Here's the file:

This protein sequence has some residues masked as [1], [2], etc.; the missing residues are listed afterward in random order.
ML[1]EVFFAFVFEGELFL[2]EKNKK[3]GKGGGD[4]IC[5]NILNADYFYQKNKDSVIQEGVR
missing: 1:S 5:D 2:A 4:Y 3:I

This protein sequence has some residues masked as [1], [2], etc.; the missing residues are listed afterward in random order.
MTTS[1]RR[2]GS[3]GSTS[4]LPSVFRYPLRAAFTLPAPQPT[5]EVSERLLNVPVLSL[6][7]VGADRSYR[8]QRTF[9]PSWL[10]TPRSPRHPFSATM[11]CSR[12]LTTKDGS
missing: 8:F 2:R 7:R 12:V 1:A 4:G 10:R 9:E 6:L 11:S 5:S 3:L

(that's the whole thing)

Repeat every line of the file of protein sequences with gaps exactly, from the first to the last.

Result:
This protein sequence has some residues masked as [1], [2], etc.; the missing residues are listed afterward in random order.
ML[1]EVFFAFVFEGELFL[2]EKNKK[3]GKGGGD[4]IC[5]NILNADYFYQKNKDSVIQEGVR
missing: 1:S 5:D 2:A 4:Y 3:I

This protein sequence has some residues masked as [1], [2], etc.; the missing residues are listed afterward in random order.
MTTS[1]RR[2]GS[3]GSTS[4]LPSVFRYPLRAAFTLPAPQPT[5]EVSERLLNVPVLSL[6][7]VGADRSYR[8]QRTF[9]PSWL[10]TPRSPRHPFSATM[11]CSR[12]LTTKDGS
missing: 8:F 2:R 7:R 12:V 1:A 4:G 10:R 9:E 6:L 11:S 5:S 3:L